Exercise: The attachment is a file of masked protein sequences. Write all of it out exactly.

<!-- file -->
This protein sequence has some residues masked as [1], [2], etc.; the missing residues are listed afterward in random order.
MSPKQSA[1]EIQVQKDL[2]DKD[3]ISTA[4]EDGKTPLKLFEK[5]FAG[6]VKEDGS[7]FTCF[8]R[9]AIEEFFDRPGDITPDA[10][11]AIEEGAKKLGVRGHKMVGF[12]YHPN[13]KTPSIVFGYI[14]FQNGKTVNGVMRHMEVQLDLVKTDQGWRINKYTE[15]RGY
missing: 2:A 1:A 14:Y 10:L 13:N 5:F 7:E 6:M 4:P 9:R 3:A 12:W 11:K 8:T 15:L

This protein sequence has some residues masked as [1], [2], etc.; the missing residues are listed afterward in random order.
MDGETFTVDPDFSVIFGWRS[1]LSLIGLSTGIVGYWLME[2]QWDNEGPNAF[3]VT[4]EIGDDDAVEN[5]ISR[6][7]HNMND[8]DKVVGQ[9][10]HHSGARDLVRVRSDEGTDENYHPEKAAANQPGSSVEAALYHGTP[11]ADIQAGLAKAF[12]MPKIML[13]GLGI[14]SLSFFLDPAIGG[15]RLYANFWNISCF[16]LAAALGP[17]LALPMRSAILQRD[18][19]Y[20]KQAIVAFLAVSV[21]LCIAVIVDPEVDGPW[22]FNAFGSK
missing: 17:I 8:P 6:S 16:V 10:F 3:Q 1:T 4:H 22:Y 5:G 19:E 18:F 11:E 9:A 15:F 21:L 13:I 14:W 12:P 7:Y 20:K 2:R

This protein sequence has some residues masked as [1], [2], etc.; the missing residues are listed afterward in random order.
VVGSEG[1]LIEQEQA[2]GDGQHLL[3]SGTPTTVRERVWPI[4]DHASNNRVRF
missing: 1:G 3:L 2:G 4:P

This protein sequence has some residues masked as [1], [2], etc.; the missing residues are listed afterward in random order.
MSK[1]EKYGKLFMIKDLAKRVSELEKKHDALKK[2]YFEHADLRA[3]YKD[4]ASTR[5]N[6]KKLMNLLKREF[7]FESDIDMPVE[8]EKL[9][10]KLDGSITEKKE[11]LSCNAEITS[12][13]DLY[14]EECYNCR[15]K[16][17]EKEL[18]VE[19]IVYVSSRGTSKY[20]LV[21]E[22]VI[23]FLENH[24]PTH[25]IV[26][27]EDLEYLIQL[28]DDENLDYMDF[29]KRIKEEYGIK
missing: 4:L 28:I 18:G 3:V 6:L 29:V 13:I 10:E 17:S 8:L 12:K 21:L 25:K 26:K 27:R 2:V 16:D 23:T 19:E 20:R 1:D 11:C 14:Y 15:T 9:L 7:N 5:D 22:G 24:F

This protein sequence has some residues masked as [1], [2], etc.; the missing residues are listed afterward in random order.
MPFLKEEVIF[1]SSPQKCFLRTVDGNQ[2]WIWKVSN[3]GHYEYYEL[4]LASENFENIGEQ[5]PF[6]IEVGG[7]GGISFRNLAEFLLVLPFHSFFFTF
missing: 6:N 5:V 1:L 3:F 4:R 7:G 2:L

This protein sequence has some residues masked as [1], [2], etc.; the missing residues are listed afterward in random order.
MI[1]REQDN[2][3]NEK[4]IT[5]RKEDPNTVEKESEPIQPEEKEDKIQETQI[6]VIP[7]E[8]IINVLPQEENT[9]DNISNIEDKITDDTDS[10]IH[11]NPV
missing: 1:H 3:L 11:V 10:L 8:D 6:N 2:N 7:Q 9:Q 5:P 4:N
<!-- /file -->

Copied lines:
This protein sequence has some residues masked as [1], [2], etc.; the missing residues are listed afterward in random order.
MSPKQSA[1]EIQVQKDL[2]DKD[3]ISTA[4]EDGKTPLKLFEK[5]FAG[6]VKEDGS[7]FTCF[8]R[9]AIEEFFDRPGDITPDA[10][11]AIEEGAKKLGVRGHKMVGF[12]YHPN[13]KTPSIVFGYI[14]FQNGKTVNGVMRHMEVQLDLVKTDQGWRINKYTE[15]RGY
missing: 2:A 1:A 14:Y 10:L 13:N 5:F 7:E 6:M 4:P 9:R 3:A 12:W 11:K 8:T 15:L

This protein sequence has some residues masked as [1], [2], etc.; the missing residues are listed afterward in random order.
MDGETFTVDPDFSVIFGWRS[1]LSLIGLSTGIVGYWLME[2]QWDNEGPNAF[3]VT[4]EIGDDDAVEN[5]ISR[6][7]HNMND[8]DKVVGQ[9][10]HHSGARDLVRVRSDEGTDENYHPEKAAANQPGSSVEAALYHGTP[11]ADIQAGLAKAF[12]MPKIML[13]GLGI[14]SLSFFLDPAIGG[15]RLYANFWNISCF[16]LAAALGP[17]LALPMRSAILQRD[18][19]Y[20]KQAIVAFLAVSV[21]LCIAVIVDPEVDGPW[22]FNAFGSK
missing: 17:I 8:P 6:S 16:V 10:F 3:Q 1:T 4:H 22:Y 5:G 19:E 18:F 11:E 9:A 15:F 21:L 13:I 14:W 12:P 7:Y 20:K 2:R

This protein sequence has some residues masked as [1], [2], etc.; the missing residues are listed afterward in random order.
VVGSEG[1]LIEQEQA[2]GDGQHLL[3]SGTPTTVRERVWPI[4]DHASNNRVRF
missing: 1:G 3:L 2:G 4:P

This protein sequence has some residues masked as [1], [2], etc.; the missing residues are listed afterward in random order.
MSK[1]EKYGKLFMIKDLAKRVSELEKKHDALKK[2]YFEHADLRA[3]YKD[4]ASTR[5]N[6]KKLMNLLKREF[7]FESDIDMPVE[8]EKL[9][10]KLDGSITEKKE[11]LSCNAEITS[12][13]DLY[14]EECYNCR[15]K[16][17]EKEL[18]VE[19]IVYVSSRGTSKY[20]LV[21]E[22]VI[23]FLENH[24]PTH[25]IV[26][27]EDLEYLIQL[28]DDENLDYMDF[29]KRIKEEYGIK
missing: 4:L 28:I 18:G 3:V 6:L 29:V 13:I 10:E 17:S 8:L 12:K 21:L 25:K 26:K 27:R 2:V 16:D 23:T 19:E 20:R 1:D 11:C 14:Y 15:T 9:L 7:N 5:D 22:G 24:F

This protein sequence has some residues masked as [1], [2], etc.; the missing residues are listed afterward in random order.
MPFLKEEVIF[1]SSPQKCFLRTVDGNQ[2]WIWKVSN[3]GHYEYYEL[4]LASENFENIGEQ[5]PF[6]IEVGG[7]GGISFRNLAEFLLVLPFHSFFFTF
missing: 6:N 5:V 1:L 3:F 4:R 7:G 2:L

This protein sequence has some residues masked as [1], [2], etc.; the missing residues are listed afterward in random order.
MI[1]REQDN[2][3]NEK[4]IT[5]RKEDPNTVEKESEPIQPEEKEDKIQETQI[6]VIP[7]E[8]IINVLPQEENT[9]DNISNIEDKITDDTDS[10]IH[11]NPV
missing: 1:H 3:L 11:V 10:L 8:D 6:N 2:N 7:Q 9:Q 5:P 4:N